GPS Almanac
GPS Ephemeris
GPS Almanac Correction

This is your "cached" GPS information. The Pre does in fact store the GPS information (I found it while browsing through on QPST), but the chipset isn't setup by default to look at it. Basically GPS devices can download a set of data that will store where satellites currently are, and more importantly where they will be in the future. By using cached information, this means your device can find satellites without needing to go to an outside client (aGPS) or figuring it out mathmatically (which is slow). This is the fastest method.



Autonomous

This is your standalone GPS option. This is the slowest option, but should work when all else fails. This allows the device to find satellites using some formulas and trial and error. This is what lets you use GPS without an active network or WiFi connection.



AFLT
GPS/AFLT Hybrid

AFLT is Advanced Forward Link Trilateration aka "tower triangulation". AFLT is supported in WebOS. AFLT is also known as "My Location" on the old Palm's. Blackberry also used to use AFLT instead of GPS as it was far less power intensive. It's basically a way of finding your location based purely off the location of the towers. This is not to be confused with aGPS (which basically tells you how to find the satellites, not where you are). AFLT is the least accurate, and will tend to be at least a couple hundred feet off (see two posts down where it ranges from being almost 3,000 feet off to nearly spot on).


Malatesta has an excellent article on the difference between GPS and aGPS.
http://www.wmexperts.com/articles/gp..._tutorial.html


Does that help clear things up?


Quote:
Originally Posted by gage006 View Post
Got it (borrowed a friend's computer) and holy crap acquisition is fast now, even indoors. Can't wait to test this out on the road.
I suspected acquisition would speed up quite a bit, as that was the same results we saw with the 800w. Glad to hear it confirmed.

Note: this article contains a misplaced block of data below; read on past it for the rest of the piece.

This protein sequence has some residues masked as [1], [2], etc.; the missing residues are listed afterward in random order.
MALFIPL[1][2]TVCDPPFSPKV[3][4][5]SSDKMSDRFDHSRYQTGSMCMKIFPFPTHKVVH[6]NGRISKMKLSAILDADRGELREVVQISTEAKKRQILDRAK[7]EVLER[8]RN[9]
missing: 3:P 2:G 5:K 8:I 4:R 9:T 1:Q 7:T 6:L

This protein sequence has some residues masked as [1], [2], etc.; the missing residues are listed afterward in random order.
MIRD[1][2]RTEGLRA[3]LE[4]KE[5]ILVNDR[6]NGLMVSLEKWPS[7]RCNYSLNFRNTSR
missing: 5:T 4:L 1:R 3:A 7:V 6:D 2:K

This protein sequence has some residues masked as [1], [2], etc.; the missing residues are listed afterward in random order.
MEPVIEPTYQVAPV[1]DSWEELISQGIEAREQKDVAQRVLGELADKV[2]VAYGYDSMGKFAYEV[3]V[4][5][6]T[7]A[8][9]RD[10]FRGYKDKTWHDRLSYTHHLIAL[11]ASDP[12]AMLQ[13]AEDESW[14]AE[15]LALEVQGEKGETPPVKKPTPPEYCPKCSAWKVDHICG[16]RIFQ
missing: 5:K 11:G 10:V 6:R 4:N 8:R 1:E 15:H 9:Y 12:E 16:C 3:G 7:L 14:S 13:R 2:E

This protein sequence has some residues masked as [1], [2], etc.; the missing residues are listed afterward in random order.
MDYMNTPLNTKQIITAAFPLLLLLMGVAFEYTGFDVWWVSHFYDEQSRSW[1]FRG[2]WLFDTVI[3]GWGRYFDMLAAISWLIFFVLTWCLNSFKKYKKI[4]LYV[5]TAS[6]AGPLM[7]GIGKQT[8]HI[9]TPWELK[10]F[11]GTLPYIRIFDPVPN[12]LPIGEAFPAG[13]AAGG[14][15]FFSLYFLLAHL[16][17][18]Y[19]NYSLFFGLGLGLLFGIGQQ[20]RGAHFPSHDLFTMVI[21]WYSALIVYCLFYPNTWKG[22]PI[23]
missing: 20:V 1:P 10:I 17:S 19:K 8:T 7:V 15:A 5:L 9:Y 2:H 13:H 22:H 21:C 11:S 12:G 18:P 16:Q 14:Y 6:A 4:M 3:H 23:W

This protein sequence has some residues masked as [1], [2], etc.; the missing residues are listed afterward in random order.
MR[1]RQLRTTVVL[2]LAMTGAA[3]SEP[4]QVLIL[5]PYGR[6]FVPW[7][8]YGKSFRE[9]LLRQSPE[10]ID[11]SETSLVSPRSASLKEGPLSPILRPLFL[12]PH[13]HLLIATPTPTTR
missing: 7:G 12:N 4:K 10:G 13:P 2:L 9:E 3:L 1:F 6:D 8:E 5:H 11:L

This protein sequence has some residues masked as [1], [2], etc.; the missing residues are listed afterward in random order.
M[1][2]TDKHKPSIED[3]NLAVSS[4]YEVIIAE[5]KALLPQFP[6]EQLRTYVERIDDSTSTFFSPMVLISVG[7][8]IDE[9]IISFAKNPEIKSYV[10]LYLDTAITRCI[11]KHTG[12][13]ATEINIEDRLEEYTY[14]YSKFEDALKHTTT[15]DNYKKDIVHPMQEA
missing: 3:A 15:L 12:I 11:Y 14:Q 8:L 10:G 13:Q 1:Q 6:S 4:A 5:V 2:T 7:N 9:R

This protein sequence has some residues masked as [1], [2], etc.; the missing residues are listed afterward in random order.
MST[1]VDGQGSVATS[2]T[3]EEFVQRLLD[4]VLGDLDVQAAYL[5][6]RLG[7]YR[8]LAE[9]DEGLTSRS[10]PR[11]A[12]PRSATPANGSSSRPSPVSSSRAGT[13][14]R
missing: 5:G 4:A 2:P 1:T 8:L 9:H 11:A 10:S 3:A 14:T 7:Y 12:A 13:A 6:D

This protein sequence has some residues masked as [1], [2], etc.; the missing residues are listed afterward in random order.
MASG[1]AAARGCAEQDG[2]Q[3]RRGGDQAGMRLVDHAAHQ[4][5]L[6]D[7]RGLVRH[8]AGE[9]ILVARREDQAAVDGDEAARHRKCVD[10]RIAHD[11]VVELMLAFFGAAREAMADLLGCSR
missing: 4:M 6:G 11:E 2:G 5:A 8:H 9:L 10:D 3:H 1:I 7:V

Let us know how it works on the road for you.

Last edited by Ebag333; 11/02/2009 at 12:30 PM.
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Old 10/04/2009, 04:12 PM   #12 (permalink)
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Tempted to go take a drive just to see if it makes any changes, haha.
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Old 10/04/2009, 05:34 PM   #13 (permalink)
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Quote:
Originally Posted by Ebag333 View Post

Does that help clear things up?

Perfectly and much appreciated!
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Old 10/04/2009, 05:47 PM   #14 (permalink)
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I don't even get the "getting gps" bar in Sprint Nav now. It used to hang there for a bit sometimes. I was hoping it might increase the update frequency in the map, make it more of a smooth scrolling like a real GPS but no luck. Guess it'd still need an offline GPS app to do so.

Still worth the 5 minutes to get the increased acquisition time for me.
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Old 10/04/2009, 06:17 PM   #15 (permalink)
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I didn't make any of these changes. However, I was in Germany and Austria for the past two weeks and the GPS did not work unless I had a wifi connection.

I tried all sorts of tests with the phone in airplane mode and while searching for a Sprint signal. Obviously there was no CDMA there but wifi was.
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Old 10/04/2009, 06:23 PM   #16 (permalink)
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Quote:
Originally Posted by santos View Post
I didn't make any of these changes. However, I was in Germany and Austria for the past two weeks and the GPS did not work unless I had a wifi connection.

I tried all sorts of tests with the phone in airplane mode and while searching for a Sprint signal. Obviously there was no CDMA there but wifi was.
This should take care of that.
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Old 10/04/2009, 08:23 PM   #17 (permalink)
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With the hack complete, airplane mode on and wifi on:

Sprint nav wouldn't work. Says I have to turn airplane mode off and have an internet connection (won't work through wifi or just doesn't like airplane mode?).

Google maps worked perfectly though. Which I figure is fine seeing as how Sprint Nav is US only I believe.
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Old 10/04/2009, 10:35 PM   #18 (permalink)
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Well from my understanding of what I've read, with WiFi on GPS would work. So I'm not sure that the hack changed that particular behaviour (though it may change acquisition times and accuracy).

Sprint Nav is setup to require the radio on, though I would be willing to bet on improved service with the hack if you leave coverage.
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Old 10/05/2009, 01:12 AM   #19 (permalink)
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Ebag, great to see you on P|C! Thanks for sharing this hack!
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Old 10/05/2009, 01:33 AM   #20 (permalink)
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Great news!

Can't wait for Pre owners to enable this hack and confirm that Pre can do standalone GPS!